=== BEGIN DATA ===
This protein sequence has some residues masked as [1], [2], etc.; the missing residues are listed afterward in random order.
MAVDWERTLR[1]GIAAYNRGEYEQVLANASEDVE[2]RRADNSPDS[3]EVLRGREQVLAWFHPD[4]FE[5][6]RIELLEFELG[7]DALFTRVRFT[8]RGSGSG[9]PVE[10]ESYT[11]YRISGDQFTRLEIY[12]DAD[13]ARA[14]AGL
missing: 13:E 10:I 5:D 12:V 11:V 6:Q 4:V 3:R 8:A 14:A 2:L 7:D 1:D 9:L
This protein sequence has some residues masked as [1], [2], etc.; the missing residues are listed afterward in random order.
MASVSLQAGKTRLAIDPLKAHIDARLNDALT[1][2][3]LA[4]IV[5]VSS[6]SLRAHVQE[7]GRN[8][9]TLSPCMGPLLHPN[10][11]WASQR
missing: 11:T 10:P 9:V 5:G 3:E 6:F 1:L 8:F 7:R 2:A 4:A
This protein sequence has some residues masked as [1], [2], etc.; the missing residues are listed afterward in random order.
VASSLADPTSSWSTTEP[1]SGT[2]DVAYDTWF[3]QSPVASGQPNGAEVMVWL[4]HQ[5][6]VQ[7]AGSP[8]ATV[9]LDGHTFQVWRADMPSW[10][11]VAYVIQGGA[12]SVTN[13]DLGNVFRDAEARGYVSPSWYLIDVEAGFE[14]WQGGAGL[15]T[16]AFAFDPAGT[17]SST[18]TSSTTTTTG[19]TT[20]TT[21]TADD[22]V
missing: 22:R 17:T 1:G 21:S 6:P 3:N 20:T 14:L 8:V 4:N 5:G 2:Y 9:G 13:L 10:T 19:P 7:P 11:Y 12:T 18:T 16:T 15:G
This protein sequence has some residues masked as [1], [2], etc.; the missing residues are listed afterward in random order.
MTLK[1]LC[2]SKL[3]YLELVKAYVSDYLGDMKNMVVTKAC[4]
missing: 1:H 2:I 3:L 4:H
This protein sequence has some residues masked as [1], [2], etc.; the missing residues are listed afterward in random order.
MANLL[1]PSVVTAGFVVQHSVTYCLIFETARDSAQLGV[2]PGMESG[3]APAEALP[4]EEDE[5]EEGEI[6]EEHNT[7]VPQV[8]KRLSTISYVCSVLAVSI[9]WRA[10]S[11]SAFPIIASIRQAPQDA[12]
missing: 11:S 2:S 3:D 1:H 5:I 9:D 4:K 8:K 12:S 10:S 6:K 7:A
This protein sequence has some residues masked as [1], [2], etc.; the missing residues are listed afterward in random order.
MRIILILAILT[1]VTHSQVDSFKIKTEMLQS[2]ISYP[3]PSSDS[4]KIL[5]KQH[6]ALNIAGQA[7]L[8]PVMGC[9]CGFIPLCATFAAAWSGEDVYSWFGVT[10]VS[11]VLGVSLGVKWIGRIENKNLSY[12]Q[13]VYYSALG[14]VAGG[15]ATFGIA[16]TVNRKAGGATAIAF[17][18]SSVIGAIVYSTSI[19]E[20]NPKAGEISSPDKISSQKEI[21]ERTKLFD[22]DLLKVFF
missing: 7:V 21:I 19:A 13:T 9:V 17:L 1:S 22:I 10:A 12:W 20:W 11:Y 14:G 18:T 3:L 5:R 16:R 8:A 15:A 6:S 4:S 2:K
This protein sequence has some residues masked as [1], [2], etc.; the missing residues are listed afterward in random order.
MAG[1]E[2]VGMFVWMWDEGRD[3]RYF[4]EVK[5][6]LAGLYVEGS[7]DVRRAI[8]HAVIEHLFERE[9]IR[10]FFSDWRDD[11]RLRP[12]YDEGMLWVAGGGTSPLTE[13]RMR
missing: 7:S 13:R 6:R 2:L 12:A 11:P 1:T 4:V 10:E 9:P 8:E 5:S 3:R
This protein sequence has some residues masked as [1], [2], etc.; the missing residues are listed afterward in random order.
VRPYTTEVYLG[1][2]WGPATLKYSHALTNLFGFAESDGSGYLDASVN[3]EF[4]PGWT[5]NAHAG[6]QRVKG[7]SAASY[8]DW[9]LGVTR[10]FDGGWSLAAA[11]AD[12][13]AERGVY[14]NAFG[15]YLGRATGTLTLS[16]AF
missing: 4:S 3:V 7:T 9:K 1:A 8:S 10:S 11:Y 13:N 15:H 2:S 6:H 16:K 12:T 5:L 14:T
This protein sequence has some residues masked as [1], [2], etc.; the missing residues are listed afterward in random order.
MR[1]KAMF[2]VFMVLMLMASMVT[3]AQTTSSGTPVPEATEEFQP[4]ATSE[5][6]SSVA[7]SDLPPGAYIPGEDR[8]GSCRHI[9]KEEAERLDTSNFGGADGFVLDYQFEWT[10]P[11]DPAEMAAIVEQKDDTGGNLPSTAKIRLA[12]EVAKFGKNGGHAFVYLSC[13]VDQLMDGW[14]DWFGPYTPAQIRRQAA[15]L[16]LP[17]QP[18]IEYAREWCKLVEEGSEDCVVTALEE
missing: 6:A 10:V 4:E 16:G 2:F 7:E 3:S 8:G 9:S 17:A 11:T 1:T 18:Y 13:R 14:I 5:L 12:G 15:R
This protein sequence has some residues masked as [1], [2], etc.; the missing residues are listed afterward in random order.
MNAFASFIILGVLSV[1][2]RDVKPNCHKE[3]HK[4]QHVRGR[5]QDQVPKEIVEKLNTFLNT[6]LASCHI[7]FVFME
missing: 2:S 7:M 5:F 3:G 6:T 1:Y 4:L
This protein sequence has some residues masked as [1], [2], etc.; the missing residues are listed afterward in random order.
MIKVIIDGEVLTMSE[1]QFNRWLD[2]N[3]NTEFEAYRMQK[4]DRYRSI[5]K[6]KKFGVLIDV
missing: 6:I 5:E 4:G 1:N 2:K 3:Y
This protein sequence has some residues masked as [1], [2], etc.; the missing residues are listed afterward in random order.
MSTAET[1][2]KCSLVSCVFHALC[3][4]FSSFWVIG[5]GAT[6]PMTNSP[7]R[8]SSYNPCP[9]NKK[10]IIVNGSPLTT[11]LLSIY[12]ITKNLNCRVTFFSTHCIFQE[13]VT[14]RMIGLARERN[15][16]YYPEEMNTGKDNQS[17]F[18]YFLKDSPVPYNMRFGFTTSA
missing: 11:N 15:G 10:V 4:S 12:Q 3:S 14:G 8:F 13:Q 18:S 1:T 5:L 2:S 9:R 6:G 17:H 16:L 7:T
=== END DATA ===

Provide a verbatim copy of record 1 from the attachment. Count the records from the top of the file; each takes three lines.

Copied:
This protein sequence has some residues masked as [1], [2], etc.; the missing residues are listed afterward in random order.
MAVDWERTLR[1]GIAAYNRGEYEQVLANASEDVE[2]RRADNSPDS[3]EVLRGREQVLAWFHPD[4]FE[5][6]RIELLEFELG[7]DALFTRVRFT[8]RGSGSG[9]PVE[10]ESYT[11]YRISGDQFTRLEIY[12]DAD[13]ARA[14]AGL
missing: 13:E 10:I 5:D 12:V 11:V 6:Q 4:V 3:R 8:A 14:A 2:L 7:D 1:D 9:L